Profiling the perpetrators of past plagues

 From the Black Death to the Spanish flu, waves of infectious disease have repeatedly laid waste to human populations. Scientists from many disciplines have long been intrigued by the possibility of disclosing the exact identity of the responsible pathogens and figuring out what made them so deadly. Yet even after sequencing ancient DNA became possible, the omnipresence of microbes made it challenging to pinpoint the historical culprits.

One of the pioneers of the field of microbial archaeology is geneticist Johannes Krause, founding director of the Max Planck Institute for the Science of Human History in Jena, Germany. Earlier this month, he published a paper in Nature Communications tracing the spread of the Black Death, which killed half the European population — 30 million to 50 million people — in less than five years, starting in 1347. Krause and coauthors examine the challenges and revelations to be had in exploring ancient pathogens in recent issues of the Annual Review of Microbiology and the Annual Review of Genomics and Human Genetics.

This interview has been edited for length and clarity.

The job of the average archaeologist, to uncover the ancient remains of humans and all of their artifacts, is hard enough. But how do you find microbes that infected people thousands of years ago?

We extract all the DNA we can get from those same human remains, often fossilized teeth or bone, and we sequence it. This allows us to distinguish human DNA from the DNA of the pathogens we’re looking for, and then to try and reconstruct their genomes. This way, we are building a molecular fossil record that can tell us how pathogens have changed through time. And that provides important information about the biology of the microbial villains that have caused major epidemics in the past.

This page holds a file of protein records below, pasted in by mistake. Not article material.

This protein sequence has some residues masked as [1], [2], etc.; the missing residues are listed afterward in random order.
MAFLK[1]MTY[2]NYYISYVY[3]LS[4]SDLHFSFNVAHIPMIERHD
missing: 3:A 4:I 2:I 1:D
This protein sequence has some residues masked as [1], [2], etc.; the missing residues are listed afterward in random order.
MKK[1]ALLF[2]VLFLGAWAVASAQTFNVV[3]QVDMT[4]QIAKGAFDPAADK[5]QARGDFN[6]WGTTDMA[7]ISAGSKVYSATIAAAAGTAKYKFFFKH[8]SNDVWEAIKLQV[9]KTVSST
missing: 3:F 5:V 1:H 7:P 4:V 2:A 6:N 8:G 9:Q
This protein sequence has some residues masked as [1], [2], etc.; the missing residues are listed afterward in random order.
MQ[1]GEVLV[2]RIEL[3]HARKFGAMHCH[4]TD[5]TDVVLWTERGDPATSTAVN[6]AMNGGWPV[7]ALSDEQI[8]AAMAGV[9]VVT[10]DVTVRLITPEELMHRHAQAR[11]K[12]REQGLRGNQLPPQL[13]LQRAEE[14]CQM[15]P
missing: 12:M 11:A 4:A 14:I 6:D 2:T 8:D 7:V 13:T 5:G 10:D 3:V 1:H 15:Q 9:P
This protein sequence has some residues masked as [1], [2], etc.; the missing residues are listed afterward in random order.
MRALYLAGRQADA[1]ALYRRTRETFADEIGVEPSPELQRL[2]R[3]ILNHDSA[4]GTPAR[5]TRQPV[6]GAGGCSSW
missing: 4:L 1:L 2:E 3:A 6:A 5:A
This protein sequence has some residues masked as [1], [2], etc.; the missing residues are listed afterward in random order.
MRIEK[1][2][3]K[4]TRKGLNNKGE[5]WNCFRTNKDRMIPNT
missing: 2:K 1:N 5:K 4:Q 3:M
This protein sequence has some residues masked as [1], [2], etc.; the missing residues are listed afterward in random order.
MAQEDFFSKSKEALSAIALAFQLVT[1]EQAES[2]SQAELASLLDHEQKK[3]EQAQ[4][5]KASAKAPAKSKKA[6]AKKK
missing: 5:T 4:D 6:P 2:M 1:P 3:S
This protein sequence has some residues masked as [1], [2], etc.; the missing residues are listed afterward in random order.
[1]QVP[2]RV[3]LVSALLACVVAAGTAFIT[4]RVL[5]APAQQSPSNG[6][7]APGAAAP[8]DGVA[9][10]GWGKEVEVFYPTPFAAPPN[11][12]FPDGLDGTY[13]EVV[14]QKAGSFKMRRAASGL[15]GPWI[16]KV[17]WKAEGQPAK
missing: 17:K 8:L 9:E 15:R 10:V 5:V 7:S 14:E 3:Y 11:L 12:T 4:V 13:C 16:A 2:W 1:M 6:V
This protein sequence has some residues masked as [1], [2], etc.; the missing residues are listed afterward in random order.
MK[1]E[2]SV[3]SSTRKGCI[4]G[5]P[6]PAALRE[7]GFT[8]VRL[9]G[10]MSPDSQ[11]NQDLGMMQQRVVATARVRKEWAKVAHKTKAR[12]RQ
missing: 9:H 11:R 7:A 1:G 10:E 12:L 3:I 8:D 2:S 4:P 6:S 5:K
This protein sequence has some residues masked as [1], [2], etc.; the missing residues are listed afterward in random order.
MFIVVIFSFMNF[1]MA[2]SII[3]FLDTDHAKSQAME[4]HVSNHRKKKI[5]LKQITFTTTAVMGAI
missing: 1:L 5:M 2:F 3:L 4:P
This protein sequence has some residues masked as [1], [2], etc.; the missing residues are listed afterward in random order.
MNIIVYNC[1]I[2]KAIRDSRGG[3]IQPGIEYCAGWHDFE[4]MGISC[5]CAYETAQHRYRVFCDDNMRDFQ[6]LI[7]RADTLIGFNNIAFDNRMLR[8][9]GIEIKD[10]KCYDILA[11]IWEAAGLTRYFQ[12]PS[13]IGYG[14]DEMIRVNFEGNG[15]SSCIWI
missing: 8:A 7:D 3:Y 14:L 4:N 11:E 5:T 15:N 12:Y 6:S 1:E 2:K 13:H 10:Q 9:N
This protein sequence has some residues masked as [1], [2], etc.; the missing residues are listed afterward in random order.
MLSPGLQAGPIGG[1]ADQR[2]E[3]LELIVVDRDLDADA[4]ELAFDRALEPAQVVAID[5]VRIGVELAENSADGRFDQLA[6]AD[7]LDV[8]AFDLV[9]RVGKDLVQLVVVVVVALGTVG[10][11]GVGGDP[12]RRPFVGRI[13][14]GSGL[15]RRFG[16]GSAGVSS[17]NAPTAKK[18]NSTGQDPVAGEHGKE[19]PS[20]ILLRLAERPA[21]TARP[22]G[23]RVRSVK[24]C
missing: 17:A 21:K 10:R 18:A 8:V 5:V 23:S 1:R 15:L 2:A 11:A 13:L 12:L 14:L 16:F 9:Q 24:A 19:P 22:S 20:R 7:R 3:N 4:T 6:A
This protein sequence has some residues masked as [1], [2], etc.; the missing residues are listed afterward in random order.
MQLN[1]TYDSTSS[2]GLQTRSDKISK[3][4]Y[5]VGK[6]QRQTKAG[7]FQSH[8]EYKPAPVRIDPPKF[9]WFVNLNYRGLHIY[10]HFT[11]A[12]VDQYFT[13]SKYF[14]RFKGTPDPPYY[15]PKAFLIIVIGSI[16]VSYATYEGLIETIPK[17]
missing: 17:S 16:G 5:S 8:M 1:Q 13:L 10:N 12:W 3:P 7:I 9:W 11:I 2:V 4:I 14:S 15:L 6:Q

Ancient DNA is often highly fragmented. How do you know which bits of the genome go where?

There are different ways of doing this. You can try to let the computer put the pieces together based on overlaps. But like a jigsaw puzzle, that can be challenging when pieces are missing. So that’s when we need to look at the puzzle box, so to speak, and try to fit the fragments to the DNA of a modern relative instead. Which means it is as good as impossible to discover a new species, or to recognize a species with genes that mutate very fast, as the sequences may have changed so much we have no idea what it is.

The first thing many people might think of when they hear the words “microbial” and “archaeology” in the same sentence is pathogens escaping from ancient graves, “curse of the pharaohs ”-style. Is this something you need to take precautions for?

It is certainly something we thought about early on. There have been some studies, in the 1980s, where people tried to grow ancient bacteria or viruses. But nobody has been able to revive a pathogen that is more than a hundred years old, so I think it is very unlikely that this will happen.

There also is not a single case in which anybody got infected from an old skeleton, and there are thousands of archaeologists and anthropologists in the world handling ancient human bones on a daily basis. These people often don’t use gloves, and some of them even touch tiny fragments with the tongue to find out whether the fragments are made of stone or bone — bone is a spongy material, so it will take up liquid from your tongue and stick to it.

The pathogens really appear to be as dead as the person is. […]

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